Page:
Many fairy stories reinforce gender stereotypes, cover disturbing themes and have horrific endings. However, research shows that, when approached in a thoughtful way, introducing them in the classroom can help children to develop life skills and cope with problems – as well as being a useful resource for teaching foreign languages, finds Christina Quaine
It’s 1944 and Albert Einstein is walking home from Princeton University, where he works. On his way, he is accosted by an old woman who is with her seven-year-old grandson. She asks the great physicist what her grandson must do to become educated. Einstein answers, without hesitation: “Fairytales. He should read fairytales.”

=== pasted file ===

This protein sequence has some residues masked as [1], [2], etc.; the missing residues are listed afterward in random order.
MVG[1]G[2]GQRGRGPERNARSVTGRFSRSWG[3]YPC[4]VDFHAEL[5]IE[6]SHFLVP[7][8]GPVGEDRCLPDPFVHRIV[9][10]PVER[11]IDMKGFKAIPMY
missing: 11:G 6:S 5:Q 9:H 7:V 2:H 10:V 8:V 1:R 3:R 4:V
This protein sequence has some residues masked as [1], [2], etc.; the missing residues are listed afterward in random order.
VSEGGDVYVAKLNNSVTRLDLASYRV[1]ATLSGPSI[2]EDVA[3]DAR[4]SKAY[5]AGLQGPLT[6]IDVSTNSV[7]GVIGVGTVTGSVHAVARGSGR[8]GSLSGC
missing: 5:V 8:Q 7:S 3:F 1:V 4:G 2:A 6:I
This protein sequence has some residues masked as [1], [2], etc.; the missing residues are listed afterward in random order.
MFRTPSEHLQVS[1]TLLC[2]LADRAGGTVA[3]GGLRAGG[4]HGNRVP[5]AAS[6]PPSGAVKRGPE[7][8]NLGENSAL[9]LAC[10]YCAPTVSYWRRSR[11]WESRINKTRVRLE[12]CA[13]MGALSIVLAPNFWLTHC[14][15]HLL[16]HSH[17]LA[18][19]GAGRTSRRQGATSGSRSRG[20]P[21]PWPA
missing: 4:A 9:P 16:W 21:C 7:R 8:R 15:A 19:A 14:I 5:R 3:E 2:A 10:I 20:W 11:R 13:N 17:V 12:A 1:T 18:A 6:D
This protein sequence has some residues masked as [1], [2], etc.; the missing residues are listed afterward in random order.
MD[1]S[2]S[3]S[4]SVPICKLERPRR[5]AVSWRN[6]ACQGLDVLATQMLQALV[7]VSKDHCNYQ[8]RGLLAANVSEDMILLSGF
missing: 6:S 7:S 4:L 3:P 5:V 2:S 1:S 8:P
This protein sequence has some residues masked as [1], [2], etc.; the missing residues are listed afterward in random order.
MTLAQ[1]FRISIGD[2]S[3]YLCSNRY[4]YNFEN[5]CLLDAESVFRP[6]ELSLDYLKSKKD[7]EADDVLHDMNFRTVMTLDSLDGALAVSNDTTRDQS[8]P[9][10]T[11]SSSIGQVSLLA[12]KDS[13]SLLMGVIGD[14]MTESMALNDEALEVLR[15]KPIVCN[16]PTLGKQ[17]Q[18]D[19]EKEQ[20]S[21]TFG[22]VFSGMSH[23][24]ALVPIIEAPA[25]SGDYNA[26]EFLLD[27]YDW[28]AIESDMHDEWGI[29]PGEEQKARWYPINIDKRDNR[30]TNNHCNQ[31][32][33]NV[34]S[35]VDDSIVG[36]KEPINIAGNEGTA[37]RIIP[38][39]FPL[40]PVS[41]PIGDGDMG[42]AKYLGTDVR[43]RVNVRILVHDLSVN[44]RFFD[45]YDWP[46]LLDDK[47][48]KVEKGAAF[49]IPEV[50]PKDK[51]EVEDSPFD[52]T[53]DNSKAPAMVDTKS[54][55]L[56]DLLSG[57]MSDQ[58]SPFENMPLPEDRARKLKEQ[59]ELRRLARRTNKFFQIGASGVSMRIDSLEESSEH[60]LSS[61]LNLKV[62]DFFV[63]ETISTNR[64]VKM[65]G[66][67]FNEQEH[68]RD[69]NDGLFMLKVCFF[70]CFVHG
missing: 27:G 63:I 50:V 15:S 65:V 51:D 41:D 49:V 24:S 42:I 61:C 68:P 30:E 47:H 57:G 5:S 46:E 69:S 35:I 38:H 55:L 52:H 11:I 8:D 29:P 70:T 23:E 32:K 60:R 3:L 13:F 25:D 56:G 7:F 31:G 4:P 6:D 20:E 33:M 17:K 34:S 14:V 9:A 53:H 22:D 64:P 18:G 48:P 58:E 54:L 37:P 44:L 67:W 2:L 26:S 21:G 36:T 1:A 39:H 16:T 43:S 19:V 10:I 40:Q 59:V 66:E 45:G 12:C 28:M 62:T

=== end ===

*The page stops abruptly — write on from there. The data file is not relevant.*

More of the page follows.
The old woman presses Einstein further, asking what else her grandson should read. “More fairytales,” he replies.
That seven-year-old boy is now 83-year-old Jack Zipes, a prolific scholar of folk and fairytales who has written many books on the subject. Now retired ...